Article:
Following Surge In "Fails To Deliver" To Two Year Highs, Treasury Market Finds A Brief Respite

Tyler Durden's picture

Our "silver lining" concluding remark to last week's lackluster 10 Year bond reopening auction was that "the good news is that with the reopening, dealers should have some additional collateral for a while, or at least until the Fed monetizes it. Look for this CUSIP - VB3 (On The Run) to remain on the POMO exclusion lists for white a while." Sure enough, following the Friday settlement of this auction, things in the Treasury repo market have normalized somewhat after hitting very dangerous levels. How bad did it get? The following chart of failures to deliver from the NY Fed shows just how acute the shortage of "high quality collateral" (where the 10 Year is the fulcrum instrument) got in the past two months, with the total rising to $129 billion, or the biggest freeze in the repo market since the debt-ceiling crisis in the summer of 2011 when this number hit $280 billion.

In the grand scheme of things, however, the recent move is tiny by complete market lock up measures: one need only recall that during the height of the Lehman failure crisis, virtually the entire $3 trillion repo market had locked up and not a single Treasury was being delivered or received in repo (this is somewhat apples to oranges as the Fed revised its methodology of tracking primary dealer data at the end of March).

But perhaps the best indicator of just how bad the Treasury market had gotten until the settlement of last week's 10 Year reopening, is the repo rate, which had plunged deep inside special territory in the first week of June and was consistently at the penalty rate of -3% (established in 2009), and slightly special for far longer. This means that those seeking to borrow 10 Year paper have had to pay up to 3% on an annualized basis: hardly a sustainable IRR in the ZIRP new normal.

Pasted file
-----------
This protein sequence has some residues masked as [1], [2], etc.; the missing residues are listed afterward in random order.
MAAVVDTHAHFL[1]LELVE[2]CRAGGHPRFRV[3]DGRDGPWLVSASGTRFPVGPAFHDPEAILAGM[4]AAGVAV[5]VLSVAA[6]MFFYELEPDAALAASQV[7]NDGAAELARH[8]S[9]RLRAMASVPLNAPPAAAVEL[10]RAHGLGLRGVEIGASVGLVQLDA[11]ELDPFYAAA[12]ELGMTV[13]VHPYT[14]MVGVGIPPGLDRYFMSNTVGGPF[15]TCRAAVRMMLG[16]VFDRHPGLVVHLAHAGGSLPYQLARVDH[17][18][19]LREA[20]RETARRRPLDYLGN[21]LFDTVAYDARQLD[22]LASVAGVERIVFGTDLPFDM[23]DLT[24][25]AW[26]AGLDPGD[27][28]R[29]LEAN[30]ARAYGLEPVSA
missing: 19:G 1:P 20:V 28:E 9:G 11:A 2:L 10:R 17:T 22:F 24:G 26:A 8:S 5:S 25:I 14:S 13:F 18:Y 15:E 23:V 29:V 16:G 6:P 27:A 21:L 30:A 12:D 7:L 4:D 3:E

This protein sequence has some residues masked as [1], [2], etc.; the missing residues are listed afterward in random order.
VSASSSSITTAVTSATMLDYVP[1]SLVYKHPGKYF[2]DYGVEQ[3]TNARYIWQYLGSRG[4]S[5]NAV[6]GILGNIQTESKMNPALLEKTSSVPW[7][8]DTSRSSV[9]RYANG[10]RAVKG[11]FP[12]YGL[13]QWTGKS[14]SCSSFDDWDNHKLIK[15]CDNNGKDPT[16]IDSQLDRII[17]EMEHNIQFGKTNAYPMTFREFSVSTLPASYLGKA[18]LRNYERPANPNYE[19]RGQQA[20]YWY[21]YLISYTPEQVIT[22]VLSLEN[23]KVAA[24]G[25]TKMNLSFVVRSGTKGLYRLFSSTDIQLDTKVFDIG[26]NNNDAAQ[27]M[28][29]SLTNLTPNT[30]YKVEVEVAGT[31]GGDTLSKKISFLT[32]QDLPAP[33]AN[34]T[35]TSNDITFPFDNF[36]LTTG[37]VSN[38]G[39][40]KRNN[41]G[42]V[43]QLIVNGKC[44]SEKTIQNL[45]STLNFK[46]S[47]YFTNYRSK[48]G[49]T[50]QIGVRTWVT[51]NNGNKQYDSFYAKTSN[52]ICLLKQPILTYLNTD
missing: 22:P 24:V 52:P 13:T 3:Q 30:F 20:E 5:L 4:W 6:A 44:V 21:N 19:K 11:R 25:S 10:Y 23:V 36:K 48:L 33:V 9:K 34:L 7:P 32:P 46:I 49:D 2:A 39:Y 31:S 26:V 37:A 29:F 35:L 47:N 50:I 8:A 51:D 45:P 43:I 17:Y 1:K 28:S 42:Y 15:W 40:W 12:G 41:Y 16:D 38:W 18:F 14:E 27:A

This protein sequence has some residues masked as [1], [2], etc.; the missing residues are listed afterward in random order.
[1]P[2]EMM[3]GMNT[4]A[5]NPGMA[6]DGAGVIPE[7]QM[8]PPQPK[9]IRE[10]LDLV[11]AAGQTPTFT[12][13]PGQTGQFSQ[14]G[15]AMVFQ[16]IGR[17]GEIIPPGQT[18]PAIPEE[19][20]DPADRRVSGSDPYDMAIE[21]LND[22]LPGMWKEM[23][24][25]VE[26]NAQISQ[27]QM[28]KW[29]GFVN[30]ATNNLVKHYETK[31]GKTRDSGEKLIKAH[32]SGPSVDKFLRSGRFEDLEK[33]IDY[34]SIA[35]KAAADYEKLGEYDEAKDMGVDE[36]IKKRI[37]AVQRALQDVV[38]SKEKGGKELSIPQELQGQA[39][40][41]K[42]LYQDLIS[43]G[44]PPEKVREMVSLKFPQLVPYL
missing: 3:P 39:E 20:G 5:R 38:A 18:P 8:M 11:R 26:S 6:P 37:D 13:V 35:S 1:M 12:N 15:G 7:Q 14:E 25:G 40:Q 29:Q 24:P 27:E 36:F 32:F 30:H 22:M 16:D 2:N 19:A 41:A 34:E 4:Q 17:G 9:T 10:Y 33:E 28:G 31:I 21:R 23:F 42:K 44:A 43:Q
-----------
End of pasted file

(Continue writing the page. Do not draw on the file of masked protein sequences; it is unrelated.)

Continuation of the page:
This was also reflected in the General Collateral rate which recently dropped to as low as 0.04% or the lowest since July 2011, and which popped back to double digit territory, or 0.11% according to ICAP, as of this morning.

That said, don't expect the renormalization in 10 Year repo rates to last: if anything, last week's auction showed just how thin the liquidity and collateral availability in shadow banking really is: if just a $7.7 billion allottment to Primary Dealers (as per the 10 Year reopening) can send the repo rate from -3% to positive, then the action on the margin is truly unprecedented.

This is accentuated by both the Fed's ongoing monetizations in the 10 Year space which actively withdraws securities from the private market, as well as the aggressive shorting of 10 Year paper, both as an outright bet on interest rates, and as a need to hedge rate risk in pair trades with corporate bond purchases.

Keep an eye on the repo market: with such pronounced collateral shortages, and with the Fed repeatedly expressing its concerns with the shadow banking system, Bernanke may be ignoring all signs of bubbles in the traditional markets, but he has no choice but to take the signals sent by the shadow market seriously. And if he indeed does not taper, this means that even more eligible OTR collateral will be withdrawn from the market, repo rates will continues to be punitive, and sooner or later this will have a substantial impact on downstream liquidity channels, first at the Primary Dealer community, and then everywhere else.

Source: NY Fed